Monday, October 8, 2012

Some Partial Answers to some Questions from Students about Kant's Aesthetics

"If a man finds a woman beautiful, but his friend does not, does that mean the woman is not beautiful."  No. For Kant, if a man finds a woman beautiful then he puts her on a pedestal and demands that others see her as beautiful too. (This of course makes one think of issues of sexism, but for now just think of the situation as no different from when a woman finds a man is beautiful.) I think Kant believed that if there is a disagreement then one of the two is not being thinking of the issue in terms of practicality, morality or cognition. This raises another issue.  What if the man finds his girlfriend beautiful and his friend does not.  He then is being "interested" since he really does care that she exists, whereas his friend might well be disinterested.  In fact, the man is more likely to find her beautiful because he likes her, whereas the friend is more objective.  But then, the beauty of the woman is more important to the man who finds her beautiful than it is to the friend:  so shouldn't her have some priority here?  This is where Kant's thinking may face a problem.

"When talking about dependent beauty is Kant implying that the beauty of man is not (and could not be) as great as that of a flower since he thinks that it presupposes a concept of a man's end or purpose?"  This is a difficult question.  Kant does not actually say that free beauty is more beautiful than dependent beauty, although we tend to get that impression.  Actually I think that in the end dependent beauty is more important for Kant than free beauty:  the beauty of fine art, for example, is dependent beauty.  Of course it is strange to us today to think of there being something that defines what a man has to be and thus determines the extent to which a particular man is perfect as a specimen.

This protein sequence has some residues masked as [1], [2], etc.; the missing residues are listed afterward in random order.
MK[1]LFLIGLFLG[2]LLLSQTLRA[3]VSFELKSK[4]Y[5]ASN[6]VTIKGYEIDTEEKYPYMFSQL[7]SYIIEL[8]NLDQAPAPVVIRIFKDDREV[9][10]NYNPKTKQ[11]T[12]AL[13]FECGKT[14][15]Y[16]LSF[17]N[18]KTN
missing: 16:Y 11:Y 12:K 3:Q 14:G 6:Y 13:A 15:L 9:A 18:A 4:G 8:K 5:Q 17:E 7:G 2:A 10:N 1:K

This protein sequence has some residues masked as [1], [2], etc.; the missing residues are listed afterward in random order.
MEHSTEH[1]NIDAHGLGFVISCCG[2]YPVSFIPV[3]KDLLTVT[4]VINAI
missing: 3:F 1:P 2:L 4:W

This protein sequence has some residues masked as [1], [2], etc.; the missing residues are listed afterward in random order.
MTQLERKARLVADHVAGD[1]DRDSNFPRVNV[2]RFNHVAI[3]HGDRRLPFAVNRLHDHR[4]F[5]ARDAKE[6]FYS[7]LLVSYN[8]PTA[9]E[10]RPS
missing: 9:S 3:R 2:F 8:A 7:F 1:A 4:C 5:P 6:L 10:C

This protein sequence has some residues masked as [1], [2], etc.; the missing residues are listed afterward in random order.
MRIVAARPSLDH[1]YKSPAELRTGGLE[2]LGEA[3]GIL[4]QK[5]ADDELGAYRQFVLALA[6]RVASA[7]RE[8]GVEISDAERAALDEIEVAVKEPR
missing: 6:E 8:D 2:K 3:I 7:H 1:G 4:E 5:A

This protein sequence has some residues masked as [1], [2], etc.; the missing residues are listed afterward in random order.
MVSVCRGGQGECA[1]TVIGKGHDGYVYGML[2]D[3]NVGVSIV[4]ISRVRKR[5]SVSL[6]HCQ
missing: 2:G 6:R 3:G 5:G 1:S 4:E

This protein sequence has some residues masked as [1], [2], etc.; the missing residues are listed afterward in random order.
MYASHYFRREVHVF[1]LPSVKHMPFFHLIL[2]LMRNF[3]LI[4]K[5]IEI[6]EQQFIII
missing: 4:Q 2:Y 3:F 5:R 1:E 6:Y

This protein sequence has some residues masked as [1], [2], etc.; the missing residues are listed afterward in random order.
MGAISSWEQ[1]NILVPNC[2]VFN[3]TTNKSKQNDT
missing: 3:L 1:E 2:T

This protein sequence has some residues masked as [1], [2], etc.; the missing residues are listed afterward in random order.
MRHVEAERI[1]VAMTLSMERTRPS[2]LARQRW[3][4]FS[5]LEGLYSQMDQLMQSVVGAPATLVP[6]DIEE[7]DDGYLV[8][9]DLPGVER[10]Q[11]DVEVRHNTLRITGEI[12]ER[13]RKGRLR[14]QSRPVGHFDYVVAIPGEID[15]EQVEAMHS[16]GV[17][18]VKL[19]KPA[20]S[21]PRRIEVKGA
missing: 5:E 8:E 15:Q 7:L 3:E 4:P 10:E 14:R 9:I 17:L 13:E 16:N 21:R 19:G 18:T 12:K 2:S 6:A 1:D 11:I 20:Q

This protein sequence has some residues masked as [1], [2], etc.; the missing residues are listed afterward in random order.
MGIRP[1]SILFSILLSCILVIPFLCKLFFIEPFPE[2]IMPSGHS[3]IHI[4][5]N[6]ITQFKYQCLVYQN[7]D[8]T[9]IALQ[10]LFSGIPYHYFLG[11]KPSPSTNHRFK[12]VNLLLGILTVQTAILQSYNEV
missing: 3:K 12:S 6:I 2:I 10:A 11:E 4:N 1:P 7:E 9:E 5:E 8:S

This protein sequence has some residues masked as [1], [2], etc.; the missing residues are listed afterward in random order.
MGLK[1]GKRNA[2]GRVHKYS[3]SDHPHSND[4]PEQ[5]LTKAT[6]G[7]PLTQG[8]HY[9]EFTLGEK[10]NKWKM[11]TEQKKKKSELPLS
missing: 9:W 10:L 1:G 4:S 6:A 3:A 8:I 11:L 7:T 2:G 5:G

"What is the form of finality?  It is in the object, but has no purpose?"  Kant believes that "Beauty is the form of finality in an object, so far as perceived in it apart from the representation of an end."  So, when we see something as beautiful we notice that it has the look of a purpose, i.e. it looks designed, but we do not have the explicit thought of what its purpose might be.  This happens with two kinds of object.  The first kind is objects that actually have a purpose, or have elements that have a purpose.  A flower for example has stamen.  These have a purpose in reproduction.  So when we look at the flower we are supposed not to think of that actual purpose (even the Botanist!) but only focus on the designed look of the flower.  The other kind of object is something that looks designed but there is no clear reason to believe that this design serves a function.  We can also find that beautiful. 

"Is it possible for an object to be both beautiful and universally agreeable, and if that were possible would that be something like the holy grail of objects?"  It would be possible for something to be both beautiful and agreeable, for Kant.  It would be beautiful because its look causes the cognitive faculties of imagination and understanding to harmoniously engage in free play (in response to the look of purpose in the object).  It would be agreeable because it pleases the senses.  So a painting could be beautiful because of its composition and agreeable because of its colors.  Universality is a different issue:  Kant believed that all humans have imagination and understanding that are basically the same (he seems not to have any reason to believe this).  He believed that when it comes to our sense organs, however, each of us is different.  So universality would be much more difficult when it comes to the agreeable.